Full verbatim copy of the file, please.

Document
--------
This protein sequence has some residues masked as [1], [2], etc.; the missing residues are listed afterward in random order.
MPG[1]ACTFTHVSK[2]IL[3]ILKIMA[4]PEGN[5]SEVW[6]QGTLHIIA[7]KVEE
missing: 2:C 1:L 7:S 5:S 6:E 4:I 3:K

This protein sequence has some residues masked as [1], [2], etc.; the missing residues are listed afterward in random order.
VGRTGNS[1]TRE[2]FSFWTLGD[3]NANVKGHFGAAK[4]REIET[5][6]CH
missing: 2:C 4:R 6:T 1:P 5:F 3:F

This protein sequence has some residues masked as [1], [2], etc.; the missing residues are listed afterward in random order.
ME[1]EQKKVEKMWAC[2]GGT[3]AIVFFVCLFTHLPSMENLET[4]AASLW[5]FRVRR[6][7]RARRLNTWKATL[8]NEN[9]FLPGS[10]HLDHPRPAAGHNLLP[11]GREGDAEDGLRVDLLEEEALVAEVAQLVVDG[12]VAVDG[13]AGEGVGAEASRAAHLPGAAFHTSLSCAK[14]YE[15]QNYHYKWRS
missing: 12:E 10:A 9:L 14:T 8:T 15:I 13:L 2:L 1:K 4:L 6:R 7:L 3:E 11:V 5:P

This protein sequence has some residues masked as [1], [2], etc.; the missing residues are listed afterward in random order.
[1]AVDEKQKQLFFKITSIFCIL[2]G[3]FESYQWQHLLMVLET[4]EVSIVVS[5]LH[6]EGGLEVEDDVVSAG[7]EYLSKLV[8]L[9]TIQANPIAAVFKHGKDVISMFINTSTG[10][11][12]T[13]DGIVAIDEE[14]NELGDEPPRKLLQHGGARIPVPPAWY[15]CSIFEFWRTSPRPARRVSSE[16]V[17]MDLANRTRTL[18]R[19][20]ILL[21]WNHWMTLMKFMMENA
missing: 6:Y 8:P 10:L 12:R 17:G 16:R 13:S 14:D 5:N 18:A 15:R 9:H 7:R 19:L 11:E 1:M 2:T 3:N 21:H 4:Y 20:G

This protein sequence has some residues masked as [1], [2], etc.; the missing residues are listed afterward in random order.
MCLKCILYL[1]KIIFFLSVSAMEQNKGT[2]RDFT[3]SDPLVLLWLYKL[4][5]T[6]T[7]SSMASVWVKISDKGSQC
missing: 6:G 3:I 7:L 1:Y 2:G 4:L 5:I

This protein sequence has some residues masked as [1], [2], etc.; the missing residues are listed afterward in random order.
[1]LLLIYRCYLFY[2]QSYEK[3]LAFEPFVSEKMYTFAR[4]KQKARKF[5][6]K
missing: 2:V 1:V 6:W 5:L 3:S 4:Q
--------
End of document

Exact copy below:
This protein sequence has some residues masked as [1], [2], etc.; the missing residues are listed afterward in random order.
MPG[1]ACTFTHVSK[2]IL[3]ILKIMA[4]PEGN[5]SEVW[6]QGTLHIIA[7]KVEE
missing: 2:C 1:L 7:S 5:S 6:E 4:I 3:K

This protein sequence has some residues masked as [1], [2], etc.; the missing residues are listed afterward in random order.
VGRTGNS[1]TRE[2]FSFWTLGD[3]NANVKGHFGAAK[4]REIET[5][6]CH
missing: 2:C 4:R 6:T 1:P 5:F 3:F

This protein sequence has some residues masked as [1], [2], etc.; the missing residues are listed afterward in random order.
ME[1]EQKKVEKMWAC[2]GGT[3]AIVFFVCLFTHLPSMENLET[4]AASLW[5]FRVRR[6][7]RARRLNTWKATL[8]NEN[9]FLPGS[10]HLDHPRPAAGHNLLP[11]GREGDAEDGLRVDLLEEEALVAEVAQLVVDG[12]VAVDG[13]AGEGVGAEASRAAHLPGAAFHTSLSCAK[14]YE[15]QNYHYKWRS
missing: 12:E 10:A 9:L 14:T 8:T 15:I 13:L 2:L 1:K 4:L 6:R 7:L 3:E 11:V 5:P

This protein sequence has some residues masked as [1], [2], etc.; the missing residues are listed afterward in random order.
[1]AVDEKQKQLFFKITSIFCIL[2]G[3]FESYQWQHLLMVLET[4]EVSIVVS[5]LH[6]EGGLEVEDDVVSAG[7]EYLSKLV[8]L[9]TIQANPIAAVFKHGKDVISMFINTSTG[10][11][12]T[13]DGIVAIDEE[14]NELGDEPPRKLLQHGGARIPVPPAWY[15]CSIFEFWRTSPRPARRVSSE[16]V[17]MDLANRTRTL[18]R[19][20]ILL[21]WNHWMTLMKFMMENA
missing: 6:Y 8:P 10:L 12:R 17:G 16:R 13:S 14:D 5:N 18:A 15:R 9:H 7:R 19:L 11:E 1:M 2:T 3:N 21:H 4:Y 20:G

This protein sequence has some residues masked as [1], [2], etc.; the missing residues are listed afterward in random order.
MCLKCILYL[1]KIIFFLSVSAMEQNKGT[2]RDFT[3]SDPLVLLWLYKL[4][5]T[6]T[7]SSMASVWVKISDKGSQC
missing: 6:G 3:I 7:L 1:Y 2:G 4:L 5:I

This protein sequence has some residues masked as [1], [2], etc.; the missing residues are listed afterward in random order.
[1]LLLIYRCYLFY[2]QSYEK[3]LAFEPFVSEKMYTFAR[4]KQKARKF[5][6]K
missing: 2:V 1:V 6:W 5:L 3:S 4:Q